Thursday, February 21, 2019

Look, the Emperor Has No Balls Walls!

Illustration by Nurul Hana Anwar for The Nation, January 2018

While Trump devotes his time to getting Scavino to put together evidence like this that he's accomplished things he hasn't actually accomplished, his ability to influence, or even monitor what the government does is sinking into the swamp, as Jonathan Bernstein notes at Bloomberg:

First: “Although President Donald Trump tweeted that he had ordered his administration to cut off disaster aid to wildfire victims in California, federal officials confirmed on Wednesday that they never received any such directive.” Political scientist Brendan Nyhan gets it right: “Weakest president in contemporary times. ‘Ordered’ likely means he said something to a staff member who ignored him.” 
Second: “Bowing to bipartisan concerns in Congress, President Trump retreated Tuesday from his plan to create an independent ‘space force’ in the Pentagon, proposing instead to consolidate the military’s space operations and personnel in the Air Force.” Kevin Drum at Mother Jones explains: “So now it’s just a branch of the Air Force, which is more-or-less what it already is since the Air Force Space Command already exists. It’s just going to get a little bigger now.”

Then there was the case of his having no knowledge of an initiative that had been credited to him, at an Oval Office press availability yesterday:

This campaign, run by Richard Grenell, the ambassador to Germany (who is the admimistration's highest-ranking gay official), seemed more designed as a vehicle for denouncing Iran than anything else, but apparently nobody had told him about it, and he looked pretty startled. If he'd known, I bet he would have objected.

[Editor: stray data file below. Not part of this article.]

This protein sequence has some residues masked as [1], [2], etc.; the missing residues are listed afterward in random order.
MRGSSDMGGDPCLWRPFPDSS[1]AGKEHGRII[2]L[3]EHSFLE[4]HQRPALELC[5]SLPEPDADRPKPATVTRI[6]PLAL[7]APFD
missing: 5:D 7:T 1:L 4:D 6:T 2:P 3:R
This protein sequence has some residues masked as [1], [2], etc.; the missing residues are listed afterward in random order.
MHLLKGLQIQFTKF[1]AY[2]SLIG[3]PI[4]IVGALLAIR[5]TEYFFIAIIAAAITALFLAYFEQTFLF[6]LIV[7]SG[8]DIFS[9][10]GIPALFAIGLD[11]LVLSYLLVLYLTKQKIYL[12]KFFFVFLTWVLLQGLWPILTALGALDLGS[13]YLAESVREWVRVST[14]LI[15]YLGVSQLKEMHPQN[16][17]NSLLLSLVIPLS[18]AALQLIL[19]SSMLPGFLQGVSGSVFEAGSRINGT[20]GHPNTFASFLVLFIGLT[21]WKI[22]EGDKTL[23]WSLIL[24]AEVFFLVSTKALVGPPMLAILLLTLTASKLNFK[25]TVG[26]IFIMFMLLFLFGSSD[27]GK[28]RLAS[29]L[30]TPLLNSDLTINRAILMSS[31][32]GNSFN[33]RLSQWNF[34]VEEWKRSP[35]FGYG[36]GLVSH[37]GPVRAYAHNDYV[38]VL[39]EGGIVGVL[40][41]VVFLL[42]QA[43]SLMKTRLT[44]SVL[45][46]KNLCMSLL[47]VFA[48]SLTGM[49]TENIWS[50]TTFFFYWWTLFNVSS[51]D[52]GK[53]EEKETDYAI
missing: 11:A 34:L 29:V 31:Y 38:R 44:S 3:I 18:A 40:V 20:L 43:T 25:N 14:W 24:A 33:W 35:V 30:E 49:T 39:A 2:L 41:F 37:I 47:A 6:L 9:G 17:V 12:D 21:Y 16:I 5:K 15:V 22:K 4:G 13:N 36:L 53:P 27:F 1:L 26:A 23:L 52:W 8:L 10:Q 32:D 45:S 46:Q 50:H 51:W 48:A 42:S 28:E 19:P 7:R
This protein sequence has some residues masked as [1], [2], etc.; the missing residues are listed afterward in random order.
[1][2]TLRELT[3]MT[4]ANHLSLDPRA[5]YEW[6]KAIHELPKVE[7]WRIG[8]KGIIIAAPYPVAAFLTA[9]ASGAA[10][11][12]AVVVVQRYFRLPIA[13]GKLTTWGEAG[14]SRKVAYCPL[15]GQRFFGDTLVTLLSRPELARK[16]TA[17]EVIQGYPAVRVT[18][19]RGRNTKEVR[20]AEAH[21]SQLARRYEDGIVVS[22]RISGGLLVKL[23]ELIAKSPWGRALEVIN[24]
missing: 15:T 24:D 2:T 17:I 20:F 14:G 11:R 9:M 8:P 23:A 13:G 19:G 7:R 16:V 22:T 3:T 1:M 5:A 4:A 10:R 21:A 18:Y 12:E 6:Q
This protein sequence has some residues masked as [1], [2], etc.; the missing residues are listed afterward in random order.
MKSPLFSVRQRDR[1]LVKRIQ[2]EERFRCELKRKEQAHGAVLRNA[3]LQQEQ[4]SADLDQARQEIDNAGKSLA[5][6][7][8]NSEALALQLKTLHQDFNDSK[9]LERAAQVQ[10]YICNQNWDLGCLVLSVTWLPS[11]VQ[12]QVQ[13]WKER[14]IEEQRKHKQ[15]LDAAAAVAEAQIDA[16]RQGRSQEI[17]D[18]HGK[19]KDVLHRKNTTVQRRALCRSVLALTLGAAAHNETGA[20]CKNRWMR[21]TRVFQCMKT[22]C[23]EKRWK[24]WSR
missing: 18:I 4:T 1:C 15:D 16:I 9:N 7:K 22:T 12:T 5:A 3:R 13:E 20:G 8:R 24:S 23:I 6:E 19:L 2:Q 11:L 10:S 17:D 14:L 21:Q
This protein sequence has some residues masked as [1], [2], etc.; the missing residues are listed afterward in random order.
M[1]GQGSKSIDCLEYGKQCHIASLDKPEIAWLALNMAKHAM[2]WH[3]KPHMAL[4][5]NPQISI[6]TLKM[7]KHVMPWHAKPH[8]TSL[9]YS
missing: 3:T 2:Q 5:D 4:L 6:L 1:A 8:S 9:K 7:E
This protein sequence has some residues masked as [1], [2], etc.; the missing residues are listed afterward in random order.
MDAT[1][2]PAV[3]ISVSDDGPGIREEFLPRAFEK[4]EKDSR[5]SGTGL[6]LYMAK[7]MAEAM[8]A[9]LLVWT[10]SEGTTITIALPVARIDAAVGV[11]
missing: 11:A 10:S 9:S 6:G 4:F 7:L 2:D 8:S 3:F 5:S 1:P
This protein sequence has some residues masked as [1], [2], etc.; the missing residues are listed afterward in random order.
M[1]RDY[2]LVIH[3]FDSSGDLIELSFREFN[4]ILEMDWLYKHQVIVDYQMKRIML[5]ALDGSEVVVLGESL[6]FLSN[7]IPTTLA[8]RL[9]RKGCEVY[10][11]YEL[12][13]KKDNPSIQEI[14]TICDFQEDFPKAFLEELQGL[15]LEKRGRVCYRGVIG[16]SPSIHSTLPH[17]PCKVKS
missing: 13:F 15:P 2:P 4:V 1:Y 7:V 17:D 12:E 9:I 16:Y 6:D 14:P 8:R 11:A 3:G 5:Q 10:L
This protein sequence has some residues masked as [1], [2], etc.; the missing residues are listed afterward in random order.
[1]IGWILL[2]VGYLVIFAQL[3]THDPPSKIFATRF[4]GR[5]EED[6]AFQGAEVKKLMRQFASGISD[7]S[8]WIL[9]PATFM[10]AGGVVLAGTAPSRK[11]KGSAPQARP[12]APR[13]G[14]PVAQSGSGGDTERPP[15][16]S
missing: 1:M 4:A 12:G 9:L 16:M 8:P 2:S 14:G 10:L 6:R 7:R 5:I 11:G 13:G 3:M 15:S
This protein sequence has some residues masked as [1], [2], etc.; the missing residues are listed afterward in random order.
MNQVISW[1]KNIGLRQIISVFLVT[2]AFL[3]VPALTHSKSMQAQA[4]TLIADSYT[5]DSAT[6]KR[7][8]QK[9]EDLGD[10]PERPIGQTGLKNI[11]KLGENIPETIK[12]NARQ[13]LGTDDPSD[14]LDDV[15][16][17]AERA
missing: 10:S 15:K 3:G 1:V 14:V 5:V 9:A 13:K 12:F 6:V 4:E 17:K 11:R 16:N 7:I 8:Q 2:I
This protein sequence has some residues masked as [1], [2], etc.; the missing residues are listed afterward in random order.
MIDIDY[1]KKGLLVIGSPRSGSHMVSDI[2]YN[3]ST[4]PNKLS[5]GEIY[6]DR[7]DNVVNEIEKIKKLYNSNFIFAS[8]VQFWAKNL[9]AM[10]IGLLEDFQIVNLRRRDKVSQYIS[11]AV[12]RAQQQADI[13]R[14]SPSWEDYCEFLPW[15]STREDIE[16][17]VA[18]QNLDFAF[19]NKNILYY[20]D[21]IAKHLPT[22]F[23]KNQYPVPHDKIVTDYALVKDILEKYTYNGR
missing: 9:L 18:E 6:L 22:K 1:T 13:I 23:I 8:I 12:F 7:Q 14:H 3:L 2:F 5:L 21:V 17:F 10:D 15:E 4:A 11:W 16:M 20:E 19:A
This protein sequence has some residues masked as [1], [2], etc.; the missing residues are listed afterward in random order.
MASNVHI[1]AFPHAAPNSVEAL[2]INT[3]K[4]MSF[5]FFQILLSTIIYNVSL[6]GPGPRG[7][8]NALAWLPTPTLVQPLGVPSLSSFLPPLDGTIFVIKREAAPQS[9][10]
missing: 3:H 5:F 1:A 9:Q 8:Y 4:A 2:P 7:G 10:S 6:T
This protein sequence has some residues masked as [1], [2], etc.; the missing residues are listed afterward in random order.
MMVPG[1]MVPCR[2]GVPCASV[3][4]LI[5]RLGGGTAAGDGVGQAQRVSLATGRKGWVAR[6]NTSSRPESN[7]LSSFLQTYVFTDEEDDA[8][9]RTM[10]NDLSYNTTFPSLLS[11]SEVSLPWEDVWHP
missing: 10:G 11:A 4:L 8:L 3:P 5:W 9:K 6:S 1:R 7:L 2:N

Bernstein comments with a reference to Richard Neustadt's 1960 Presidential Power, which he's written about before:
a president who develops a reputation for being easy to defeat will in fact become increasingly easy to defeat. So one thing that wise presidents do is avoid losing fights. If they do have to engage in them, they’ll try to keep their losses from being obvious to professional president-watchers, a group that includes by necessity virtually everyone who must deal with the president.
In fact it's been possible for staffers to ignore Trump's policy desires from the beginning, at least some of the time, as we've learned from so much court-gossip reporting by the Times crew and by Bob Woodward, and as usual I'm not going to clutch my pearls over this affront to constitutional government, because the biggest affront to constitutional government is the fact of its being run by a Pennsylvania Avenue hotelier as a loss leader to steer business to his joint, and while I'm sure some of the officials are taking advantage of the absence of a boss to profit themselves (Hi, Wilbur Ross!), I'll just hope they all get caught, but whatever the staffers do to mitigate or cancel the effects of Trump's whims should be counted as a good thing.

It's also imaginable that this public impotence will become humiliating enough that Senators will start noticing (that's a possible reason for Mitch McConnell consenting to join in the plot to get Trump to sign a no-wall appropriations bill and avert a second shutdown), even as the news of Trump's criminality gets harder and harder for them to ignore. This would be the one-two combination, if he looks like a criminal and like a loser, that could really lead to his downfall.

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